Poor Image Quality
– Spend the time and money required to get quality images for your DAM system. Everyone from your boss to the end customer could see these images and use them to judge you and your products. Some planning and the proper equipment or a good service bureau can make all the difference. Here are some important questions to answer before you get start capturing digital images of your products:

  • What size image will be displayed by the DAM software?
  • Will the image contain a full repeat?
  • Will the image be full size; if not, what will the scale be?
  • Will the scale be the same for all images or will the scale be noted?
  • If you do not show a full repeat on your standard image (typically because you are showing all of the images in the same size and to a standard scale), will there be a second image that does show the full repeat?
  • What are the other uses for these images? If you are using them for advertising or catalogs, you may want to save a high-resolution image in addition to the lower resolution that will be accessible over the Web or intranet (you have a lower resolution image to display on the Web so that you do not burden the network and your PC).
  • How will you deal with the various colorways of a pattern? Will all be maintained in the database? How will they be displayed? Together? Separately?
  • Will you be rendering the images onto surfaces? This will require special photography and planning.
  • Will you be printing these images and if so, what will the output device be?
  • How will you deal with that fact that the color of your assets will appear differently on different computers and in different lighting?

Poor planning – DAM implementations require the coordination of a lot of data and people to be successful. If the database is not current or images are not available, the system will not be used. If the system does not accommodate everyone’s needs, the effort will likely run into continued resistance, or worse yet, efforts to sabotage the system. There are a lot of questions that must be answered during the planning process. Here are a few that should be considered (reputable DAM vendors and consultants can help you answer these questions):

  • How many records will your DAM need to archive and how many will be added per year?
  • What will the size of the average image be?
  • Where will the images be stored?
  • Where will the database be stored?
  • How will it be backed up?

Does the software have the ability to restore the work that was done before 2:30 today when a whole bunch of records that were cataloged today were deleted?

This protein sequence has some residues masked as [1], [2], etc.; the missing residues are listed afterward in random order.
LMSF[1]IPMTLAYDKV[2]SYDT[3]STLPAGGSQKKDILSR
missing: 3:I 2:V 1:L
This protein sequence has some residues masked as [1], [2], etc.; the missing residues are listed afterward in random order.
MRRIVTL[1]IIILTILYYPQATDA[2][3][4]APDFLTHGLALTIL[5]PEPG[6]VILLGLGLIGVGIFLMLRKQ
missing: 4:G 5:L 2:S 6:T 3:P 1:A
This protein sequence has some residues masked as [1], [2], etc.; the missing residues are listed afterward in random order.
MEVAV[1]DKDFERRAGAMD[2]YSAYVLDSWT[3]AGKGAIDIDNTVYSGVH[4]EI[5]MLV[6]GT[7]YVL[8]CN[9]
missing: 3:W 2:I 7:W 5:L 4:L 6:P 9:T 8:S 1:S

How will you share images and data with employees, distributors, or customers that do not have access to the system?

Ok, a DAM system sounds great! How do we make it happen?

To make this happen, someone has to be a catalyst in the organization, evangelizing the benefits to all of the different groups in the organization, explaining to each of them “what is in it for them” as any compelling sales pitch does. Management support is critical, as the organization will typically need that support to get the resources required to implement and maintain a DAM system. Combining the benefits that the DAM system brings to the entire organization generates the financial returns that management can get excited about and support (see the Digital Asset Management, The Art of Archiving article for numbers to use in your financial justification). The great news is that increasing the number of uses and users increases implementation costs only moderately, while providing much larger benefits and financial returns at a much faster rate

Getting a definition of your company’s requirements and then getting buy-in is the greatest challenge, but definitely worth the effort. The financial returns to the organization and the reduction in stress and wasted time from being unable to place your hands on what you need when you need it are great incentives for moving forward.

In the end, a best-of-breed Digital Asset Management system is a great asset and compliments the current Materials Planning, Design, and Sales systems in your organization. It leverages the people and processes that are already in place and enables the organization to do more with existing assets. When a Dam system is implemented with proper planning, organizational support, and the right product, the organization becomes more efficient and more responsive internally and externally, and that has a positive impact on both morale and the organization’s bottom line.

Edited by Miriam Sauls
“Copyright © 2001, Graphic Detail, Inc. All rights reserved. No part of this document may be stored electronically, reproduced or distributed in any form without attribution to the authors and Graphic Detail, Inc. 7824 Harbor Road, Raleigh, NC 27615-4515, Phone: (919) 362-5521, terry.fischer@graphicdetail.com